Location: 
United States

Editorial: Sometimes They Tell the Truth

David Borden, Executive Director

https://stopthedrugwar.org/files/borden12.jpg
David Borden
It's alternately refreshing or appalling to hear public officials who deal with drug policy occasionally tell the truth about it. This week reformers got to bring home some of both.

The refreshing truth-telling came from Great Britain, where a Parliamentary Committee harshly tore into the official drug classification scheme used in the Misuse of Drugs Act, and the agency that is responsible for maintaining it. Many of the rankings seemed to have resulted from "knee-jerk responses to media storms," the committee charged, with no consistency and "no solid evidence to back-up the view that classification had a deterrent effect." "The current classification system is riddled with anomalies and clearly not fit for its purpose," the chairman said. "From what we have seen, the Home Office and ACMD approach to classification seems to have been based on ad hockery and conservatism." (See two articles below in this issue to read all about it.)

Gotta like that! But now for one that I don't like -- not at all. In Philadelphia, one of the cities suffering under the crisis of fentanyl-laced heroin and the resulting wave of often fatal overdoses, the harm reduction program Prevention Point Philadelphia, partnering with a local physician, has begun to help distribute naloxone, a medication that if used soon enough during an overdose can save the victim's life.

Naloxone distribution is a type of program known as "harm reduction," the idea of which is that since we know some people are going to use drugs regardless of how we fight them, there are things that can be done to help them save their lives and the lives of others -- even before they stop using drugs, for that matter even if they never stop using drugs. Needle exchange programs are another example of harm reduction at work.

The drug czar's office reacted to the PPP venture with criticism. If heroin users have a chance of surviving an overdose, the reasoning went, it is "disinhibiting" to the objective of getting addicts to just stop using the stuff. "We don't want to send the message out that there is a safe way to use heroin," an ONDCP spokesperson said. But "dead addicts don't recover," as the common mantra in the harm reduction field goes.

While the drug czar's position is dead wrong about this -- deadly wrong, in fact -- the comment seems a fairly truthful explanation of the horrible way that many drug warriors think. It is a direct corollary of the spokesperson's comment that it is better to have people who could be saved instead die, in order to dissuade others from using drugs -- better to make sure that drugs kill -- so that everyone will be sure that drugs do kill. But the dead from overdoses are definitely (and permanently) dead, whereas those who, through the withholding of livesaving assistance to some, are thereby saved from death through their own choices, may or may not exist.

Those who oppose harm reduction are in effect supporting "harm intensification" instead -- a deliberate attempt through policy to increase the dangers of drugs -- at a cost of lives, and in my view of morality too.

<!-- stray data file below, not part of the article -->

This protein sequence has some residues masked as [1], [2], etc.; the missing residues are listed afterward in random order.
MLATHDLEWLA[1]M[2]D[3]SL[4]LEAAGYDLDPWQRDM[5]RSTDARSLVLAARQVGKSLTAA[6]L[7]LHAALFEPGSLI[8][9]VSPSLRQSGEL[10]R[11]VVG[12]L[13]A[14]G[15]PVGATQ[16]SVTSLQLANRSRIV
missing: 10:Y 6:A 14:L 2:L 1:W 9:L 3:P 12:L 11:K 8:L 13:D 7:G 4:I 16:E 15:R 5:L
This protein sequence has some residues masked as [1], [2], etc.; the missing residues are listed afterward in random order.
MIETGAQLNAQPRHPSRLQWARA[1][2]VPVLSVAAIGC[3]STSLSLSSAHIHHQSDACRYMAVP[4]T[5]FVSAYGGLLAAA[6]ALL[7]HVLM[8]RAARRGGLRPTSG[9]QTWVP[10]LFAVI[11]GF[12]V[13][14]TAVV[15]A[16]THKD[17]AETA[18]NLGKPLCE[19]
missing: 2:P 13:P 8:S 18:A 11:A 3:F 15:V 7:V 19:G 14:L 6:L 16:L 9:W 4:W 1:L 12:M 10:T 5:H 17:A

But that is what prohibition is truly about, harm intensification on a global scale. Hence the need for legalization instead -- so morally defunct ideas like those expressed this week by the drug czar's office can be laid to rest and their ghastly consequences finally be made to cease.

Harm Reduction: Drug Czar's Office Opposes Letting Heroin Users Have Easy Access to Overdose Antidote

When heroin users around Philadelphia started overdosing on junk laced with fentanyl, a powerful synthetic opiate, a local harm reduction group began working with a sympathetic physician to provide addicts prescriptions to naloxone (brand name Narcan). The Office of National Drug Control Policy thinks that's a bad idea.

In many cities, paramedics carry Narcan with them, but by the time they arrive on the scene, it can be too late, explained Casey Cook, executive director of Prevention Point Philadelphia, the group that runs the city's needle exchange program. "If people have to rely on paramedics, more often than not, the overdose is going to be fatal, just because of the amount of time for people to get there," she told the Associated Press in an interview last Friday.

But the drug czar's office is worried that providing addicts with the means to survive an overdose would prove "disinhibiting," much the same way social conservatives argue that providing teenagers with condoms to prevent pregnancy and disease "disinhibits" them from remaining abstinent. ONDCP doesn't want to appear to condone drug use. "We don't want to send the message out that there is a safe way to use heroin," said Jennifer DeVallance, an ONDCP spokesperson told the AP.

There were some 16,000 drug-related deaths reported in 2002, the vast majority of them involving either heroin or prescription opiates, and at least 400 people have died in the wave of fentanyl-related heroin ODs in the past few months. Better they should die than people think heroin is safe, huh?

Drug Czar: Meth Battles Needs Tighter Border Control, Treatment

Location: 
United States
Publication/Source: 
Associated Press
URL: 
http://www.charlotte.com/mld/observer/news/local/15172904.htm